From NBC/NJ's Matthew E. Berger
SEDONA, Ariz. -- In between her debate-prep sessions here, Palin called into the conservative Hugh Hewitt radio program Tuesday, decrying the lack of journalism ethics and repeatedly referring to herself as "Joe Six Pack."
Oct. 1: Sarah Palin, right, in Sedona, Ariz. with Randy Scheunemann, senior policy adviser for the McCain-Palin campaign, prepares for her Thursday night debate with Democratic counterpart Joseph Biden.
The interview comes amid new concerns that Palin is losing support among conservatives, as several prominent commentators have suggested she is unqualified for the vice presidency. The conversation touched on many of the key issues that made Palin popular in conservative circles when she was first named -- including her faith, support for Israel, and her decision to have a baby born with Down syndrome.
Palin linked herself to the financial situation many Americans now face, telling Hewitt: "I know what Americans are going through. Todd and I, heck, we're going through that right now even as we speak, which may put me again kind of on the outs of those Washington elite who don't like the idea of just an everyday, working-class American running for such an office." The governor of Alaska received a salary of $112,895 in 2007, according to stateline.org. The McCain campaign has not released the Palins' financial records.
"We've gone through periods of our life here with paying out of pocket for health coverage until Todd and I both landed a couple of good union jobs," she added. "Early on in our marriage, we didn't have health insurance, and we had to either make the choice of paying out of pocket for catastrophic coverage or just crossing our fingers, hoping that nobody would get hurt, nobody would get sick. So I know what Americans are going through there."
She said her family probably took a $20,000 hit in the stock market last week, mostly through Todd's 401K plan.
Palin's chat with Hewitt was on much friendlier terrain than the Republican vice presidential nominee has appeared on in recent weeks, with evening news anchors Charles Gibson and Katie Couric. Hewitt asked about the "virulent opposition to you on the left" because of her position on abortion, and asked whether "the mainstream media and the left understands your religious faith?"
Palin was asked in the interview about her reaction to "extreme hostility" from the media. "I think they're just not used to someone coming in from the outside saying you know what -- it's time that normal Joe Six Pack American is finally represented in the position of vice presidency," she said. "And I think that that's kind of taken some people off guard, and they're out of sorts, and they're ticked off about it, but it's motivation for John McCain and I to work that much harder to make sure that our ticket is victorious."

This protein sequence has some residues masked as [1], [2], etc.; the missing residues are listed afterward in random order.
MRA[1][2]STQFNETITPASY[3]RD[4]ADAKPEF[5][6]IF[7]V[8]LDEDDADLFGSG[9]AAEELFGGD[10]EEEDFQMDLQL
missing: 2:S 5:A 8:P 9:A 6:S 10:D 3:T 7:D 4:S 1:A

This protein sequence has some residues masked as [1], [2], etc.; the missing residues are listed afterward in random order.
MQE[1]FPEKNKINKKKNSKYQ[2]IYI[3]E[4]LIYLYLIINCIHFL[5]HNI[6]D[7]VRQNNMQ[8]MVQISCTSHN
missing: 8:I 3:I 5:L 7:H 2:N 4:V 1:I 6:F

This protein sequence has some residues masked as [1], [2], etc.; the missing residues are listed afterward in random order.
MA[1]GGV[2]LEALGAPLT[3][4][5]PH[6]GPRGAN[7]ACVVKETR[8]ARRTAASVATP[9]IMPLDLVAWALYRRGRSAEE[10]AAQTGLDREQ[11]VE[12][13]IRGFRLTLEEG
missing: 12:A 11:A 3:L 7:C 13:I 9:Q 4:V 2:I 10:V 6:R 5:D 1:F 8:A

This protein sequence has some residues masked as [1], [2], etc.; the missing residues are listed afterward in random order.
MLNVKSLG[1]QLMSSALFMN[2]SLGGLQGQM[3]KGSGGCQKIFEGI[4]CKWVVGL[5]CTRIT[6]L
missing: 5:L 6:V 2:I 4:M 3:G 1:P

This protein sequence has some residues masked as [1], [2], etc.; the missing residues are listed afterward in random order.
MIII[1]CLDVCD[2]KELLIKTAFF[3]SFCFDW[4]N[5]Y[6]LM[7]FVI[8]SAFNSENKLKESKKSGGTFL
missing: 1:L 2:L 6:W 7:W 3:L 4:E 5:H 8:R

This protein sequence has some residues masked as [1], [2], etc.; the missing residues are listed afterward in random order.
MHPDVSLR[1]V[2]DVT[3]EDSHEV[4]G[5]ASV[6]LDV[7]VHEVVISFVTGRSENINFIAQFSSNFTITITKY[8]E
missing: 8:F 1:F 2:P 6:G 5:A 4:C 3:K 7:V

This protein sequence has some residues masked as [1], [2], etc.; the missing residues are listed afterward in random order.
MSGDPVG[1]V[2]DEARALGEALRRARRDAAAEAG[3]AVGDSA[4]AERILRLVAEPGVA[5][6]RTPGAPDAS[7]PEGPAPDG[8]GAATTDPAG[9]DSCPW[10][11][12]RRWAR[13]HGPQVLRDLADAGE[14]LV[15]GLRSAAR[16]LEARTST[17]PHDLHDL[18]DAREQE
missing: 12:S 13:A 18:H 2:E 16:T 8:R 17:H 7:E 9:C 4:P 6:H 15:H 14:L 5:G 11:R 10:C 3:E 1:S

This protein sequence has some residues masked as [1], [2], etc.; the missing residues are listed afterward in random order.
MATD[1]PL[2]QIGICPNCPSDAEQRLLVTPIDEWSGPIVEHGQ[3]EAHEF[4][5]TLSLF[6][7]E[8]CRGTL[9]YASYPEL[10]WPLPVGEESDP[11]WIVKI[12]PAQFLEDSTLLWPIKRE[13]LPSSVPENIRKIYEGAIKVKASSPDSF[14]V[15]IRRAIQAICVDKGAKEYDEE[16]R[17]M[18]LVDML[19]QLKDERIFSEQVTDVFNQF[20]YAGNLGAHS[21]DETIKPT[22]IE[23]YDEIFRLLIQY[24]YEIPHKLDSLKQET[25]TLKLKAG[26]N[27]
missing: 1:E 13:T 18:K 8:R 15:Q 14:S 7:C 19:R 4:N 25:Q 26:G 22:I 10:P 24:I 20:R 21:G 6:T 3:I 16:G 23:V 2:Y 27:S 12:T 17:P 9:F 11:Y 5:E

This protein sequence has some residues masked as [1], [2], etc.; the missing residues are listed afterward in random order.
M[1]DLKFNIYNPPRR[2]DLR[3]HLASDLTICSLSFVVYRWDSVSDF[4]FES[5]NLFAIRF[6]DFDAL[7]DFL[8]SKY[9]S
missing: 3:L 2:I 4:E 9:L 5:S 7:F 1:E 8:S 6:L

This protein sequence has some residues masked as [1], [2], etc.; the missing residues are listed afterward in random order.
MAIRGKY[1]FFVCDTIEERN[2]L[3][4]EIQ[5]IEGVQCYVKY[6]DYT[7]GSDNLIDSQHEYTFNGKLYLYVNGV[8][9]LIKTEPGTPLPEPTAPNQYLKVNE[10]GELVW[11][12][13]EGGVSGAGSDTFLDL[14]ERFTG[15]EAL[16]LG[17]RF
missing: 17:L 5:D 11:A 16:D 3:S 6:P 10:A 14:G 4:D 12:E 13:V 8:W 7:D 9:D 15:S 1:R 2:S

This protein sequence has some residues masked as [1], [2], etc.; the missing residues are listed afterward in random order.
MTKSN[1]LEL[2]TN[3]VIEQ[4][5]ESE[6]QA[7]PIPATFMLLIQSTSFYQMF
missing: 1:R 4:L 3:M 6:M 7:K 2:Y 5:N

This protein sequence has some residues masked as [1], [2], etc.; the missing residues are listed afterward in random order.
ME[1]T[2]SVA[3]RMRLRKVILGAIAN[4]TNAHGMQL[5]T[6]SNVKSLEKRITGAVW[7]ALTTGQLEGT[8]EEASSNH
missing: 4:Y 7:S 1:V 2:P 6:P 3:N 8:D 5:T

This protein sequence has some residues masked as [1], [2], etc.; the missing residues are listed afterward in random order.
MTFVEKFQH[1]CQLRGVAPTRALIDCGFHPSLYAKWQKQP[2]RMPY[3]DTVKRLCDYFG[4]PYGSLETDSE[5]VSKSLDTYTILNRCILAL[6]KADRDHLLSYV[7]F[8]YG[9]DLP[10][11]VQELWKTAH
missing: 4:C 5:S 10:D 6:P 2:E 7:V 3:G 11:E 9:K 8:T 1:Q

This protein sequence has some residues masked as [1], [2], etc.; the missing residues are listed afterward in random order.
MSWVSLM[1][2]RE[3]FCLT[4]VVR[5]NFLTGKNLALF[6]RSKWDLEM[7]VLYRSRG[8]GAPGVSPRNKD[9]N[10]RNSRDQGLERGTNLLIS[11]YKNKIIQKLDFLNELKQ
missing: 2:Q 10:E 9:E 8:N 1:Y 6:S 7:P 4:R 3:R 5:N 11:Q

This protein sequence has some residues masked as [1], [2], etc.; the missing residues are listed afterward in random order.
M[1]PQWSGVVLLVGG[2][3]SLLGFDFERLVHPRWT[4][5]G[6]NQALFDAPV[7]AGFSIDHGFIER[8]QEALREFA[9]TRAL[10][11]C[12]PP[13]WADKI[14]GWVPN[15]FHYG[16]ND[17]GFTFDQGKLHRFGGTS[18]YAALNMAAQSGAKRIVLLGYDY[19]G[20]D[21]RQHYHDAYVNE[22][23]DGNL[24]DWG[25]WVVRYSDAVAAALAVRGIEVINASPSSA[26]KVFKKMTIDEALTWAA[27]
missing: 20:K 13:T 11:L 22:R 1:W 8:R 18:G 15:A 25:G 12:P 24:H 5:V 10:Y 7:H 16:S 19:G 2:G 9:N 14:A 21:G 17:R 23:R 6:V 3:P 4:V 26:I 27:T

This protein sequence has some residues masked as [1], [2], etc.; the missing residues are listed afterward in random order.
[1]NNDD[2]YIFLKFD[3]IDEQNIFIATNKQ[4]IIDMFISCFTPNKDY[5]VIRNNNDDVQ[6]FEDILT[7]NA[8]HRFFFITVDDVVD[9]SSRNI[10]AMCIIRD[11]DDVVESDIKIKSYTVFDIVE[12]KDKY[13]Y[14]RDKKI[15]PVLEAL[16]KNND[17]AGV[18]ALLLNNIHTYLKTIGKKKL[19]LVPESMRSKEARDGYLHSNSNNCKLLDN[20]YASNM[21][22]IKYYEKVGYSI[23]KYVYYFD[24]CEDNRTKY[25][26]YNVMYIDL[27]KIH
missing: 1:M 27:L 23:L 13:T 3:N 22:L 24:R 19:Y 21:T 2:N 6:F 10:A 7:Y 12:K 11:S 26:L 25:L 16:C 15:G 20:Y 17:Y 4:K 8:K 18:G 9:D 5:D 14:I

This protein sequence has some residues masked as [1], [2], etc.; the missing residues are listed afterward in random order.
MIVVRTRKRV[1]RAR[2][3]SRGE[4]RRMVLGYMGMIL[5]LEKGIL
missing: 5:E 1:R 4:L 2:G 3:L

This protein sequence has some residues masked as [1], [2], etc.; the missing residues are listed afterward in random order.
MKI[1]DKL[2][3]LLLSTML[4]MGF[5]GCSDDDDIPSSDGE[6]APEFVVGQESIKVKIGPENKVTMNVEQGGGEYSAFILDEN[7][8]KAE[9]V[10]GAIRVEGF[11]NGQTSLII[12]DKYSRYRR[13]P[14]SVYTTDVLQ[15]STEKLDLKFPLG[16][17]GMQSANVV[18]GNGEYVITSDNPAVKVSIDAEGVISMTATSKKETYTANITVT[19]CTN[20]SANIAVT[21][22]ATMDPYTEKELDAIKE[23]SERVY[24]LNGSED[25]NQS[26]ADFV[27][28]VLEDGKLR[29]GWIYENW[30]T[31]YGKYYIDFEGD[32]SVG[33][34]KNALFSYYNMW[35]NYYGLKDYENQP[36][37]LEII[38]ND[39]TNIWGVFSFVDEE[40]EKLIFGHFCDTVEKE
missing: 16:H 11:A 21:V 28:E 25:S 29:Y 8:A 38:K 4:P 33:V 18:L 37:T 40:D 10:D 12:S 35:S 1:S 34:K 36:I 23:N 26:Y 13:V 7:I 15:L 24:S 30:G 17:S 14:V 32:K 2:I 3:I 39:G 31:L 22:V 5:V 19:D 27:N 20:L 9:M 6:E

Also in the interview, she told the conservative radio host that she does not belong to any church -- in an apparent attempt to separate herself from several of the churches she has been known to attend, one where she received a blessing against witchcraft and another under fire for promoting an event to convert gays and lesbians.
"I think that there's a lot of mocking of my personal faith, and my personal faith is very, very simple," she told Hewitt, according to a transcript released by the campaign. "I don't belong to any church. I do have a strong belief in God, and I believe that I'm a heck of a lot better off putting my life in God's hands, and saying hey, you know, guide me."
The senior pastor of Wasilla Bible Church told Newsweek magazine earlier this month that Palin and her family regularly attend church there and have for six years. Another pastor said her youngest child, Trig, was "dedicated" at the church before she was nominated for vice president. But several Internet videos have shown Palin speaking and receiving prayers at Wasilla Assembly of God, where she said the war in Iraq was a "task that is from God" and received a prayer from a guest preacher asking she be protected from witchcraft.
Palin also reminded Hewitt of her own background as a reporter, but said she learned things differently. "Well, I have a degree in journalism also, so it surprises me that so much has changed since I received my education in journalistic ethics all those years ago," she said. "But I'm not going to pick a fight with those who buy ink by the barrelful. I'm going to take those shots and those pop quizzes and just say that's okay, those are good testing grounds."
Palin has been camped out all day at McCain's Sedona ranch, where campaign officials said she is preparing "outdoors near a creek." Campaign aides said it was a "relaxed environment," joined by her husband and four younger children.